Dissertation/Thesis Abstract

How students from non-dominant cultures perceive their social and cultural experiences in relation to school success
by Cooley, Margaret, Ph.D., Wayne State University, 2014, 185; 3646956
Abstract (Summary)

This study explores the shared narratives of males who are African American, come from low-income families, struggled with school success, and may have been identified as needing specialized instructional services or having learning disabilities. This study includes three participants' narratives on the obstacles and supports they faced during their high school years and when transitioning beyond. It identifies shared themes of sports, reputation, and instruction, transitioning, and mentoring — including the relationship between each and how it impacted their school success.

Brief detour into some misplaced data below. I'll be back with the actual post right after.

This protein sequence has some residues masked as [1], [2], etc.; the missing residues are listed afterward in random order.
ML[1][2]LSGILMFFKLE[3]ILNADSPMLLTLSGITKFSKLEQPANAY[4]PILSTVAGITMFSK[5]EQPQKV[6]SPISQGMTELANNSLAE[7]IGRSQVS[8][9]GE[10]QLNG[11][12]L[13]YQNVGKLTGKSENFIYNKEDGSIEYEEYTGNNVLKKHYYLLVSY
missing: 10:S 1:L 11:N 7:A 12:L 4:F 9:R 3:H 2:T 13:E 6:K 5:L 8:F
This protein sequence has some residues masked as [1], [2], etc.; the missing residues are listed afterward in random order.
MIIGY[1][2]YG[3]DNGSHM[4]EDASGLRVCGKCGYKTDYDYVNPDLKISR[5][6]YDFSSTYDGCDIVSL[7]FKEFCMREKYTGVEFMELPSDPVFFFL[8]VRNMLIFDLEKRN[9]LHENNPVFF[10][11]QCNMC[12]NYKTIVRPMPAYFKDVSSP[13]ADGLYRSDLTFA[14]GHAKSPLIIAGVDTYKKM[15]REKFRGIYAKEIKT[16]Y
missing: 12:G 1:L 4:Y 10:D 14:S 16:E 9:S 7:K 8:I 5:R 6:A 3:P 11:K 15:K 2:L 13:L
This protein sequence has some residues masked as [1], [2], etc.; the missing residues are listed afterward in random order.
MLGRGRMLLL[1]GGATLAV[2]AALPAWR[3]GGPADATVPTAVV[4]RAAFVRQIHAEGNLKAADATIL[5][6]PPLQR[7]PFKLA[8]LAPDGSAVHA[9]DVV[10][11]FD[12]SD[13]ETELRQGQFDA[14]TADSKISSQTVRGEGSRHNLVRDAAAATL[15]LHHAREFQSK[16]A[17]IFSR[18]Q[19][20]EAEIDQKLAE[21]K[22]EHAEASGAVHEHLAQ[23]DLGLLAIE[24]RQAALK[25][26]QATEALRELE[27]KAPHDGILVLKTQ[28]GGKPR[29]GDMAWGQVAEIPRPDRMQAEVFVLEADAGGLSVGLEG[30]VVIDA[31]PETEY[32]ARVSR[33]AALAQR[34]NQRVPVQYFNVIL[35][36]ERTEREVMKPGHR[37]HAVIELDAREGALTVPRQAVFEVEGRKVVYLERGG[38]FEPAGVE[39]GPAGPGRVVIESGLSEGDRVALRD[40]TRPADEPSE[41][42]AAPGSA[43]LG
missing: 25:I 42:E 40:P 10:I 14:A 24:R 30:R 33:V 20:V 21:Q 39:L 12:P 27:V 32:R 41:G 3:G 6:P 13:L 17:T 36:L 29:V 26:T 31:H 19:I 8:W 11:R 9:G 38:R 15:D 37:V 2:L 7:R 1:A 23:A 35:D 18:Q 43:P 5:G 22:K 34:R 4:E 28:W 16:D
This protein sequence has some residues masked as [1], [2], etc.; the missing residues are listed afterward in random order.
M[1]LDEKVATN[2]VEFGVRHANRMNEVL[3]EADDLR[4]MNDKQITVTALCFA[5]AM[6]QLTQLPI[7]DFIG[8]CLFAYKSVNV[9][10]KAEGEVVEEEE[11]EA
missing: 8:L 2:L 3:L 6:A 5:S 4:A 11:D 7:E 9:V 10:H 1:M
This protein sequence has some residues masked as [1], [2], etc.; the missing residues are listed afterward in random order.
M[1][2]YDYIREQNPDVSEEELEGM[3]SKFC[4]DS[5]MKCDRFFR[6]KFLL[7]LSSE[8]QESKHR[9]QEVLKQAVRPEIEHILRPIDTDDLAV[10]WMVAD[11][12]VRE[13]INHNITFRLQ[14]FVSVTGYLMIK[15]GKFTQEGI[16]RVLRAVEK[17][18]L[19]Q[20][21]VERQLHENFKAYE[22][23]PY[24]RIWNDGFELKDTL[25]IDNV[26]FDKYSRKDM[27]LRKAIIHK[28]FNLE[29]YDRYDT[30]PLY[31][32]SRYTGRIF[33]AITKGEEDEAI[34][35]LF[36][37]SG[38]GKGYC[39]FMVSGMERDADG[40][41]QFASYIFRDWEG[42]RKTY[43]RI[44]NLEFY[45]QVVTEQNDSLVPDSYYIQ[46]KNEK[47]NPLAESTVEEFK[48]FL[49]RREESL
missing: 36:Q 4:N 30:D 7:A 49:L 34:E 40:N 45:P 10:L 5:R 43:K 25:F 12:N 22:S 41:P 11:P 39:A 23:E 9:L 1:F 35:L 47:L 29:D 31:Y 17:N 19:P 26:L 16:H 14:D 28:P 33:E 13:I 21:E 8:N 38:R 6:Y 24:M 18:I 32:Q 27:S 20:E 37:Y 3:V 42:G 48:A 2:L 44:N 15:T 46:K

The development of these thematic elements are related to developing networks and resources related to culture values, identities, and access to social capital. Participants ranged from 22-23 years of age, all having officially graduated from high school, transitioned to college to play sports, but failed to meet the academic requirements necessary to maintain eligibility.

Indexing (document details)
Advisor: Zumberg, Marshall, Zvric, Gregory
Commitee: Goldfield, Michael, Oglan, Gerald, Pilawsky, Monte
School: Wayne State University
Department: Special Education
School Location: United States -- Michigan
Source: DAI-A 76/04(E), Dissertation Abstracts International
Subjects: Educational psychology, Special education, Teacher education
Keywords: Cultural capital, Education, Instruction, Narratives, Qualitative research, Social capital
Publication Number: 3646956
ISBN: 978-1-321-37088-1
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